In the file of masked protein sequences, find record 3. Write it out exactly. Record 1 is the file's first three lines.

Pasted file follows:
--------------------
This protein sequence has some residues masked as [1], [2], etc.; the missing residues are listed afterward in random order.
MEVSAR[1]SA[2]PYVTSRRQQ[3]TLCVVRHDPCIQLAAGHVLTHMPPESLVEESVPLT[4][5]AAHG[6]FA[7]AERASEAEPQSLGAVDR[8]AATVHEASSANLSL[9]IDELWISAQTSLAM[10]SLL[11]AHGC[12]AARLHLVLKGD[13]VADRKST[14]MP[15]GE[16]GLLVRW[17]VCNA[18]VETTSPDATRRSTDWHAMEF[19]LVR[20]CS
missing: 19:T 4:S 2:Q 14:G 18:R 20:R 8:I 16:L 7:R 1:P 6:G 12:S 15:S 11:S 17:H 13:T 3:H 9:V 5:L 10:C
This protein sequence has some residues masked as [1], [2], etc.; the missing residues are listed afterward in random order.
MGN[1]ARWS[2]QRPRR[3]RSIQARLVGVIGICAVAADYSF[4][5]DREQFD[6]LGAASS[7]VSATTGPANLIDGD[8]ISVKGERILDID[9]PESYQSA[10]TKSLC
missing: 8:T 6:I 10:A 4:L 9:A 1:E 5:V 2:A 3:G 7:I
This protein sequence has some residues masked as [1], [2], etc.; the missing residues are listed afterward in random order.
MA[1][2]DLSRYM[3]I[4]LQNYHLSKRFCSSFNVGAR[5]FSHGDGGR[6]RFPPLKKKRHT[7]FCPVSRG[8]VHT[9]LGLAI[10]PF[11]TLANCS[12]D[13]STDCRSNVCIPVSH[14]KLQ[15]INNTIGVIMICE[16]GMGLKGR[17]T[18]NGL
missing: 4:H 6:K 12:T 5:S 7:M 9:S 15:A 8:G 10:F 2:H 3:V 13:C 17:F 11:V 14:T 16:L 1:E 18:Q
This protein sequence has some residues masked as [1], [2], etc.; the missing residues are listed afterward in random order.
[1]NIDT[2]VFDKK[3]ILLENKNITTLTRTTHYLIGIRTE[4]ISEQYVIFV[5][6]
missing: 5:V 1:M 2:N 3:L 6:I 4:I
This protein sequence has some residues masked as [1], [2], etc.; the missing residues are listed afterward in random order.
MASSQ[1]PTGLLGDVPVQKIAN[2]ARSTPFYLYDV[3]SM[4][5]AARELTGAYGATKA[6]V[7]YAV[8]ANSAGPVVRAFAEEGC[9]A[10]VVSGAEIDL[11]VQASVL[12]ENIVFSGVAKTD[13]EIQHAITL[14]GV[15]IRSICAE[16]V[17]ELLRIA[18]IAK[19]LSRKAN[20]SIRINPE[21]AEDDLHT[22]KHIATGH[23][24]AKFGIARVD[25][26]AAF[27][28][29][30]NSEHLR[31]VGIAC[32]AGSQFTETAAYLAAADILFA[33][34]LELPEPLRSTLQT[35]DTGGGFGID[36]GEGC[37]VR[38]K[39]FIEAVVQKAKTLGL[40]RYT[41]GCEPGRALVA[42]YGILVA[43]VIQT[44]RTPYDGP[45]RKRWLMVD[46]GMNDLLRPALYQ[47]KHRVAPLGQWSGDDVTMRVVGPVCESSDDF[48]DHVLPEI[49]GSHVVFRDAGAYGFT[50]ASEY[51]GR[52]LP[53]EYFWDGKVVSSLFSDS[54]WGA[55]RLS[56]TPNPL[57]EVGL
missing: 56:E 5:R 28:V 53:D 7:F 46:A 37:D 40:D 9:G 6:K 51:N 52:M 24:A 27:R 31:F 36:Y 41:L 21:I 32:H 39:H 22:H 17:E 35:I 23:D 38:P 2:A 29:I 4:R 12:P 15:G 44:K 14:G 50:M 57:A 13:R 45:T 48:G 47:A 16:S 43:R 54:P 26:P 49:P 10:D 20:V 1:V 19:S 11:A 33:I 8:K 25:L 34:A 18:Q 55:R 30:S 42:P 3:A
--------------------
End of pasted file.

This protein sequence has some residues masked as [1], [2], etc.; the missing residues are listed afterward in random order.
MA[1][2]DLSRYM[3]I[4]LQNYHLSKRFCSSFNVGAR[5]FSHGDGGR[6]RFPPLKKKRHT[7]FCPVSRG[8]VHT[9]LGLAI[10]PF[11]TLANCS[12]D[13]STDCRSNVCIPVSH[14]KLQ[15]INNTIGVIMICE[16]GMGLKGR[17]T[18]NGL
missing: 4:H 6:K 12:T 5:S 7:M 9:S 15:A 8:G 10:F 2:H 3:V 13:C 17:F 11:V 14:T 16:L 1:E 18:Q